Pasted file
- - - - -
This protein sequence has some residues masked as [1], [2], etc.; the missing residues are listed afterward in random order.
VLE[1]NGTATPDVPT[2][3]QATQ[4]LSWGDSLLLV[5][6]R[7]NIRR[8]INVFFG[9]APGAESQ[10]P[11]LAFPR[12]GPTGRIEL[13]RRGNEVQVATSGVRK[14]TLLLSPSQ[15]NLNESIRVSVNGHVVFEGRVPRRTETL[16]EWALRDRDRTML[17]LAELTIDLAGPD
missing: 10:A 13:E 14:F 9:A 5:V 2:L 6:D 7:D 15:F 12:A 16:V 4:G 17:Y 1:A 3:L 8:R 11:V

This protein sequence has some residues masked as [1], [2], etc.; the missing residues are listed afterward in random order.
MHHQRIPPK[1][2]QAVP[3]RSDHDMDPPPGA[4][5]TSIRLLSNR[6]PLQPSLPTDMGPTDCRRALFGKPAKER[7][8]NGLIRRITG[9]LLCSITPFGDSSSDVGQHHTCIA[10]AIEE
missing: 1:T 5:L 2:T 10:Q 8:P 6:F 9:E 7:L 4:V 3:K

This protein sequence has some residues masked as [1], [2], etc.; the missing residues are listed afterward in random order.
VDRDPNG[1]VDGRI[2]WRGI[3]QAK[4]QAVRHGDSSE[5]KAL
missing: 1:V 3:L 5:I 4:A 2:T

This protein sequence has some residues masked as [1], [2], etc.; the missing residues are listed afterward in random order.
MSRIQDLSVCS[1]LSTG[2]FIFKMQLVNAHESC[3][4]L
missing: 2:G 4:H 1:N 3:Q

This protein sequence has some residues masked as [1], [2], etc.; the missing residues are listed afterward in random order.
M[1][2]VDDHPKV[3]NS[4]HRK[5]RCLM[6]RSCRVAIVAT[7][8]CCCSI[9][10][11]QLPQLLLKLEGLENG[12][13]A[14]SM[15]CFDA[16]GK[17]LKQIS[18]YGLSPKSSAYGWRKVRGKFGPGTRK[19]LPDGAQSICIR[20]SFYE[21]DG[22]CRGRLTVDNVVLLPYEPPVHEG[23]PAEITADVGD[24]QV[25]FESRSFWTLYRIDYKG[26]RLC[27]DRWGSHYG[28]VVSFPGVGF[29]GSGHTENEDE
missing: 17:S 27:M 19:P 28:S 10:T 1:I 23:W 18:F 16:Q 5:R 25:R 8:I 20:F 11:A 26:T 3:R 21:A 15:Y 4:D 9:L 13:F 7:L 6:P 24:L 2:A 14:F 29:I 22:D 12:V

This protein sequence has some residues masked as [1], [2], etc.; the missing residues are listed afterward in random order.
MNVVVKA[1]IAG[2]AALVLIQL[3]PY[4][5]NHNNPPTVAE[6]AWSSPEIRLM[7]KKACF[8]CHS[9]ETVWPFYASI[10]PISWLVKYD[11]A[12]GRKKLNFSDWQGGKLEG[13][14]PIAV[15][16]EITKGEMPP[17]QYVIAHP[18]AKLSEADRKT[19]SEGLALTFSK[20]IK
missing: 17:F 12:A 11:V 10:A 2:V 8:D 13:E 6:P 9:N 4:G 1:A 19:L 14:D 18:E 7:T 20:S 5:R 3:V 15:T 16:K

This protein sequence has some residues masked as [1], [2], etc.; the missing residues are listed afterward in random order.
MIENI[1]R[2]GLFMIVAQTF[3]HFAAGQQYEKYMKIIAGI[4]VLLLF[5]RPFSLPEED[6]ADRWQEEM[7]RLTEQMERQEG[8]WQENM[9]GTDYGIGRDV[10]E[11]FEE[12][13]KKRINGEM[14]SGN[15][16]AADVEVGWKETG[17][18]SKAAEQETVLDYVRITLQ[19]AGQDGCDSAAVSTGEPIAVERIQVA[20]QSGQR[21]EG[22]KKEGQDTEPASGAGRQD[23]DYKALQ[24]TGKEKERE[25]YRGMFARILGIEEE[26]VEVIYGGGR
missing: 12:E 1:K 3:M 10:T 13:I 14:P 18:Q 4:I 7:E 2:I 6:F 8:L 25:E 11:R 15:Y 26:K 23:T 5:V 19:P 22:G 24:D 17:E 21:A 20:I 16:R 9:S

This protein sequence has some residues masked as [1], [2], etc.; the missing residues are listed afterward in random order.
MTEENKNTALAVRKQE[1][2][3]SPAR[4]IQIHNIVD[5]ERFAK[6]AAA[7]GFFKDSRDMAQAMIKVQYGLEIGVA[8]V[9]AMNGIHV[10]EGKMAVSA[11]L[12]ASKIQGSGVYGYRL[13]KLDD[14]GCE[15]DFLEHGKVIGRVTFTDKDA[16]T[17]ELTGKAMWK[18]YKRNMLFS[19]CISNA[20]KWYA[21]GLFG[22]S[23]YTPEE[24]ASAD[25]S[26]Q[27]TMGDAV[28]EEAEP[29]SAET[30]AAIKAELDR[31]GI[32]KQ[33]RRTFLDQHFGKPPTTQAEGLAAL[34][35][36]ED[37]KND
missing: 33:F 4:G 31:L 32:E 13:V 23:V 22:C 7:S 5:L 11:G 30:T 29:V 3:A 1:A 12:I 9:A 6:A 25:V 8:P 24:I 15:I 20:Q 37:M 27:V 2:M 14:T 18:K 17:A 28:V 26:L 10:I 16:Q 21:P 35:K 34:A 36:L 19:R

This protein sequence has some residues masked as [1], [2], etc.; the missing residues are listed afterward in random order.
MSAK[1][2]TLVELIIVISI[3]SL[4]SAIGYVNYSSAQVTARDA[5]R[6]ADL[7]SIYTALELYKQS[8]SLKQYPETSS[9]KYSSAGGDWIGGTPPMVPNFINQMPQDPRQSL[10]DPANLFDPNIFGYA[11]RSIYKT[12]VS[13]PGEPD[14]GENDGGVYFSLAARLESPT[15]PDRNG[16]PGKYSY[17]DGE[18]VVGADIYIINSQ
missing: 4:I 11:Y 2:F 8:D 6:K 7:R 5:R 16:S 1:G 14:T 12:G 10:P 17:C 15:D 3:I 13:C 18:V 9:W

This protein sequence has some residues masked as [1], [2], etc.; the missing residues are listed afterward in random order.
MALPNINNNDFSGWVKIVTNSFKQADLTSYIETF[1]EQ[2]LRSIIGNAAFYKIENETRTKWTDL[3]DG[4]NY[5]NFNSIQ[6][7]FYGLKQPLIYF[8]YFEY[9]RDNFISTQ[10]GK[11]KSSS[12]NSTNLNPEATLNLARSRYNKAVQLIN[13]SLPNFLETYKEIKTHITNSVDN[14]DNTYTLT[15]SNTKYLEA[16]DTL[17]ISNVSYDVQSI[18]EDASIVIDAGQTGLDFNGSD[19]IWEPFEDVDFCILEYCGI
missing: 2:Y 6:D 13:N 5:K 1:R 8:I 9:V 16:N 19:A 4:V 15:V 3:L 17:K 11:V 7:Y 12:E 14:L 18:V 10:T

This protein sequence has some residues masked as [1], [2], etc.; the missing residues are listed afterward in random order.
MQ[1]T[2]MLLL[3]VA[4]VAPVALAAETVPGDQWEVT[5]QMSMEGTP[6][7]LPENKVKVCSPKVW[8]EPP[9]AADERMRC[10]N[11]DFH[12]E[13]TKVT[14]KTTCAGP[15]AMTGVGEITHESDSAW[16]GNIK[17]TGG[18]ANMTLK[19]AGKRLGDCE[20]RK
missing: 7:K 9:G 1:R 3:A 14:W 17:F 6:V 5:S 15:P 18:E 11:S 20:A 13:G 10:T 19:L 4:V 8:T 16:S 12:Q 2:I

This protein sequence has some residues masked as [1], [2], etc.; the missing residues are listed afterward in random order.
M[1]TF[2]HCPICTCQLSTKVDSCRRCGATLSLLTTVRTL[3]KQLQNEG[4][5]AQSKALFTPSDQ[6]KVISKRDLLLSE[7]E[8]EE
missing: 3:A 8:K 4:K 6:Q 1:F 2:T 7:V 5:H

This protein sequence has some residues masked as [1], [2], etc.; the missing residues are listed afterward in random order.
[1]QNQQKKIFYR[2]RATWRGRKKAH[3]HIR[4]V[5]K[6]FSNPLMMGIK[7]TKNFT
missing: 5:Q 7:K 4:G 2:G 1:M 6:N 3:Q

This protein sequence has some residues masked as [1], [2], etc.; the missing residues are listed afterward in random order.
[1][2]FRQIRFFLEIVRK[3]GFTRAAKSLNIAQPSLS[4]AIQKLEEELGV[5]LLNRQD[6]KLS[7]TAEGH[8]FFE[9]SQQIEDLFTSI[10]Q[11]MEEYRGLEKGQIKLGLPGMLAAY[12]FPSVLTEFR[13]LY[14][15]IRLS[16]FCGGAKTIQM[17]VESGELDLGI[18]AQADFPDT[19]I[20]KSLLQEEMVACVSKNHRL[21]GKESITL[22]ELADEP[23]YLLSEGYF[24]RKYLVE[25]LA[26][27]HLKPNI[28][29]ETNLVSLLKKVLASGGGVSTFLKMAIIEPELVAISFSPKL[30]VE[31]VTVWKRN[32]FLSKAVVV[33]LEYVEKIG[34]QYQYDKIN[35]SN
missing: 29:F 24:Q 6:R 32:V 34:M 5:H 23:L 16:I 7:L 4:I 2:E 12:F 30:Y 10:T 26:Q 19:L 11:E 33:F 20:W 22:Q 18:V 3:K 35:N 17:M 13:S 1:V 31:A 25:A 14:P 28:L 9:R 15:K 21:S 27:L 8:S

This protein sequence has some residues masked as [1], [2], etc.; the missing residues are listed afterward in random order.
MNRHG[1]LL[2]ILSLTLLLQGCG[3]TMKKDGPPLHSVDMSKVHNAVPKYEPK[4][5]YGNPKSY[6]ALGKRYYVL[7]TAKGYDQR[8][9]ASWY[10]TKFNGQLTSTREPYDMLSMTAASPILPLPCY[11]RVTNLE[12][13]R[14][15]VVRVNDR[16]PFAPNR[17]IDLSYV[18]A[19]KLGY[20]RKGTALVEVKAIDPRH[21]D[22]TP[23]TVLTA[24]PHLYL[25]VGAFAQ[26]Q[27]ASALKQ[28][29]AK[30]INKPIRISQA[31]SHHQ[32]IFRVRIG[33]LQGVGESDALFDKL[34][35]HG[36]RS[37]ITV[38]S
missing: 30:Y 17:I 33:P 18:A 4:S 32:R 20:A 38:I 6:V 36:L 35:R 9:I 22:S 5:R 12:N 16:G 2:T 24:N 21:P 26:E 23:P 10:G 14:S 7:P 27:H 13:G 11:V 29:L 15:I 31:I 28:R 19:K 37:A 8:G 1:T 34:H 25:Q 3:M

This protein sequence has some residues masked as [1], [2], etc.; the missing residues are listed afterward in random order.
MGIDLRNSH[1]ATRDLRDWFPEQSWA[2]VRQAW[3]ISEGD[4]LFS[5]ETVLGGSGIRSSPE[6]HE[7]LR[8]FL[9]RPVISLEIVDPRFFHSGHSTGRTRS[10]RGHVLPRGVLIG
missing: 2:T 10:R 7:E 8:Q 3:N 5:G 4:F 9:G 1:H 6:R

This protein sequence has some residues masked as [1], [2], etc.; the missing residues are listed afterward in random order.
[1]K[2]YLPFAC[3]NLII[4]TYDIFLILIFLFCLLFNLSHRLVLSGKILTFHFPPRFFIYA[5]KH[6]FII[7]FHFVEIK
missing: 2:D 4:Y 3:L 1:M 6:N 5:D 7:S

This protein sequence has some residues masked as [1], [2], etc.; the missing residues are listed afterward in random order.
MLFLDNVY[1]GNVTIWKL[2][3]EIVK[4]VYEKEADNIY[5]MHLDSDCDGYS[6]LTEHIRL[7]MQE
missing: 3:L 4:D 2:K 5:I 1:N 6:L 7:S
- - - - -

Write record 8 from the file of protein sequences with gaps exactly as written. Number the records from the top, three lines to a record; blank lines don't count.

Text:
This protein sequence has some residues masked as [1], [2], etc.; the missing residues are listed afterward in random order.
MTEENKNTALAVRKQE[1][2][3]SPAR[4]IQIHNIVD[5]ERFAK[6]AAA[7]GFFKDSRDMAQAMIKVQYGLEIGVA[8]V[9]AMNGIHV[10]EGKMAVSA[11]L[12]ASKIQGSGVYGYRL[13]KLDD[14]GCE[15]DFLEHGKVIGRVTFTDKDA[16]T[17]ELTGKAMWK[18]YKRNMLFS[19]CISNA[20]KWYA[21]GLFG[22]S[23]YTPEE[24]ASAD[25]S[26]Q[27]TMGDAV[28]EEAEP[29]SAET[30]AAIKAELDR[31]GI[32]KQ[33]RRTFLDQHFGKPPTTQAEGLAAL[34][35][36]ED[37]KND
missing: 33:F 4:G 31:L 32:E 13:V 23:V 22:C 7:S 5:L 11:G 30:T 29:V 3:A 1:A 12:I 9:A 6:A 25:V 8:P 24:I 15:I 20:Q 37:M 27:V 2:M 14:T 18:K 17:A 28:V 26:L 10:I 16:Q 21:P 35:K 34:A 36:L 19:R